According to reports, Dollar Tree has removed eggs off its shop shelves due to their high price.
A spokeswoman for Dollar Tree said to several media sites last week that the decision was made because eggs were so pricey.
Egg costs have soared to all-time highs in recent months. With a 6.7% decrease in February, consumer costs have started to decline, while egg costs have increased by 55% in the previous year. According to CNN, farmers experienced a 38% yearly increase in egg prices as of February.
According to the Bureau of Labor Statistics, consumers paid an average of $4.21 per carton of Grade A eggs in February, down from $4.82 in January. In contrast, in February 2022, a carton of Grade A eggs will cost around $2.
Dollar Tree informed CNN that it cannot afford to sell eggs at these prices, while advertising a primary price point of $1.25 for the majority of its products as well as some $3 and $5 items.
Egg prices are currently relatively high, according to Randy Guiler, a spokesperson for Dollar Tree. Guiler continued by saying that when “costs are more in line with historical norms,” Dollar Tree would bring back eggs.
Eggs are not expected to return to Dollar Tree stores until the fall, a spokeswoman for the brand told Reuters, which broke the news.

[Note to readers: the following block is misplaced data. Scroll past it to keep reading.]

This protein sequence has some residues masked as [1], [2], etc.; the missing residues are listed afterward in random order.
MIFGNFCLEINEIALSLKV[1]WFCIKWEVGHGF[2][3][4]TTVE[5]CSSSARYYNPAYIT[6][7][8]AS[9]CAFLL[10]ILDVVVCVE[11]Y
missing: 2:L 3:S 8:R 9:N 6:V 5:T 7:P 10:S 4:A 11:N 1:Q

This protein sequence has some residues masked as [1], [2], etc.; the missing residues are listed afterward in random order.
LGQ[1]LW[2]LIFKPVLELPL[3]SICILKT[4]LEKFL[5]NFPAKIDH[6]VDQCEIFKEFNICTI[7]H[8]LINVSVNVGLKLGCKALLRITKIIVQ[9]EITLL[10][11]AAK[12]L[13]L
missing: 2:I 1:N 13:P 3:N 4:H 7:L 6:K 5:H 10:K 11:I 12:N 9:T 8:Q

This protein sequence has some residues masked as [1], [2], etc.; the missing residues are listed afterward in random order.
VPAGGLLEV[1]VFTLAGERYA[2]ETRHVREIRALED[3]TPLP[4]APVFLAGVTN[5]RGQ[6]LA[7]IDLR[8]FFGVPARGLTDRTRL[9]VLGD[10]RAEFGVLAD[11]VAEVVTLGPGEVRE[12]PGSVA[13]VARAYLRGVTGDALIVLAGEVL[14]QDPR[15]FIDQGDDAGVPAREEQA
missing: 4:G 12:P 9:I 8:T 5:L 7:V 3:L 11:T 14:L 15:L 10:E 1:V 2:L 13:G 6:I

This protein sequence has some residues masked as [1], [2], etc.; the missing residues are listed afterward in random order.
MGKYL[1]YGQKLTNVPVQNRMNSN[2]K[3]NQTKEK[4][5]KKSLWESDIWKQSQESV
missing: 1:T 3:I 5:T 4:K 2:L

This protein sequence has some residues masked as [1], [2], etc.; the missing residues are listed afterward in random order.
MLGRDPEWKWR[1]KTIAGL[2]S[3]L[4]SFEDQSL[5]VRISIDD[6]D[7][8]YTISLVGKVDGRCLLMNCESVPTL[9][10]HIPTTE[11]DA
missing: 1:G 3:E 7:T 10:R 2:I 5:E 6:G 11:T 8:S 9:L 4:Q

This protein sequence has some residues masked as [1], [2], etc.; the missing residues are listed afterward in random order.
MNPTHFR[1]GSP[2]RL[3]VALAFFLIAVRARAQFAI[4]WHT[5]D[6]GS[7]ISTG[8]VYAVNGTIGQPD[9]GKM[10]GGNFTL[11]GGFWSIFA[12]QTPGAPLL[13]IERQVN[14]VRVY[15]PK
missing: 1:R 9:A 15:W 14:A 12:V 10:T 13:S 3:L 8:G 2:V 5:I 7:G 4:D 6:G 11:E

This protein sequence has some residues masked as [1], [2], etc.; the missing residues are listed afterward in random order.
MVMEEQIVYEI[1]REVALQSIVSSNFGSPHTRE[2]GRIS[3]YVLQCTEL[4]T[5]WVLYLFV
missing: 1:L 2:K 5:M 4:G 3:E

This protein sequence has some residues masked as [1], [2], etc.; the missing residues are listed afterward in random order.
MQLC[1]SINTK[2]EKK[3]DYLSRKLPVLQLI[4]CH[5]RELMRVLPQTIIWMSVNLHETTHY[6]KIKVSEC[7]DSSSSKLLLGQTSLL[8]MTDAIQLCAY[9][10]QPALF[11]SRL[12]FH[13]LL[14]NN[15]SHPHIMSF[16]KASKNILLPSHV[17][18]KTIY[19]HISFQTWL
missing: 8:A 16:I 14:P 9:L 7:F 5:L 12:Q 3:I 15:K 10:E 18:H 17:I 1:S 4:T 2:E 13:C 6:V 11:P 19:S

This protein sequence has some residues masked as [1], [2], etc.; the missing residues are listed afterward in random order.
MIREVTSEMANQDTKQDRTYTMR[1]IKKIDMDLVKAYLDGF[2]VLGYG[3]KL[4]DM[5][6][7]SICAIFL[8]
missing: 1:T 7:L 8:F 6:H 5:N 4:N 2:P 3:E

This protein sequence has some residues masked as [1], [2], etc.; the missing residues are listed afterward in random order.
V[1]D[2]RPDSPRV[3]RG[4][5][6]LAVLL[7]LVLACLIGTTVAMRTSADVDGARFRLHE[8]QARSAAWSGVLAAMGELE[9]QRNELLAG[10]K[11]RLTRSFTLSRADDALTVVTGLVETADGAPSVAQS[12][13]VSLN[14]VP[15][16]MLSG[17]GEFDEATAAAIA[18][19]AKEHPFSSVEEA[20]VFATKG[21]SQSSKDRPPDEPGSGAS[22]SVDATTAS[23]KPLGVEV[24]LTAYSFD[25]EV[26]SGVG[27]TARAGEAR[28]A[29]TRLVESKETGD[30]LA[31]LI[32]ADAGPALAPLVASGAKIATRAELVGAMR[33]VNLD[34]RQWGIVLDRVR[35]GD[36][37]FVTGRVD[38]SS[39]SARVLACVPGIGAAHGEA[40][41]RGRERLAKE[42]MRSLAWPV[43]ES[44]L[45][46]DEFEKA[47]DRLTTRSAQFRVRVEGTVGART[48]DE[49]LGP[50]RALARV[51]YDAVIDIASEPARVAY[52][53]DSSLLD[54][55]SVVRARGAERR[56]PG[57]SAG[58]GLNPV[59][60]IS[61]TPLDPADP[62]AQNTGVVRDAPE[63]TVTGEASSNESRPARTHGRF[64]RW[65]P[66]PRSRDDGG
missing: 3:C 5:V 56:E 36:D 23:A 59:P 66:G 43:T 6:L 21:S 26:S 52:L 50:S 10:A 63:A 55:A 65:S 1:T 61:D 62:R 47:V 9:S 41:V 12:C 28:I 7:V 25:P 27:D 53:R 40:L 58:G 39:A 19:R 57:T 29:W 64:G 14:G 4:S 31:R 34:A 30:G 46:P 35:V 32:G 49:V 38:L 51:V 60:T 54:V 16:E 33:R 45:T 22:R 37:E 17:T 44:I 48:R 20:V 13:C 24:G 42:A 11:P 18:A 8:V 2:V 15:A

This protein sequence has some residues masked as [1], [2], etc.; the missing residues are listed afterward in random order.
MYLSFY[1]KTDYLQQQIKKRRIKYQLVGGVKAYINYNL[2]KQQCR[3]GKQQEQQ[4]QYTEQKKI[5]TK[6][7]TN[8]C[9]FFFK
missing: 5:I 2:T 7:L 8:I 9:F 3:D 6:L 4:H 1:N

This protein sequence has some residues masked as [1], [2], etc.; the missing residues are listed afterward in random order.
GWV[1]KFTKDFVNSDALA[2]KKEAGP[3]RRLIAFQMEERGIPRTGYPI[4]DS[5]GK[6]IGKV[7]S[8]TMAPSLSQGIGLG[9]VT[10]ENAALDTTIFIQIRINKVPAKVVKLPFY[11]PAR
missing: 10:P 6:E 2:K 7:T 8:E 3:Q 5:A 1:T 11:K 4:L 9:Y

Why did egg costs skyrocket recently?
The recent increase in demand, high production costs, and the avian flu outbreak all contributed to higher egg prices.
In February, wholesale inflation decreased.
In month, the rate of growth in wholesale prices, which affects the price retailers pay producers for their goods, dropped noticeably.
In contrast to a 0.3% increase from December to January, the government’s producer price index decreased by 0.1% from January to February. Wholesale prices increased 4.6% over the previous year, a significant decrease from January’s 5.7% annual gain.
A significant decline in egg wholesale prices of 36.1% in February was a major contributor to the slowing in wholesale inflation.
Consumer price index data from the Labor Department shows that prices rose 6% from a year earlier, down from 6.4% in January and a 40-year high of 9.1% in June. The average price of groceries is continuing rising, but more slowly; it increased by 0.3% from January and 10.2% from the previous year.
Paul Davidson, USA TODAY, and The Associated Press all provided content.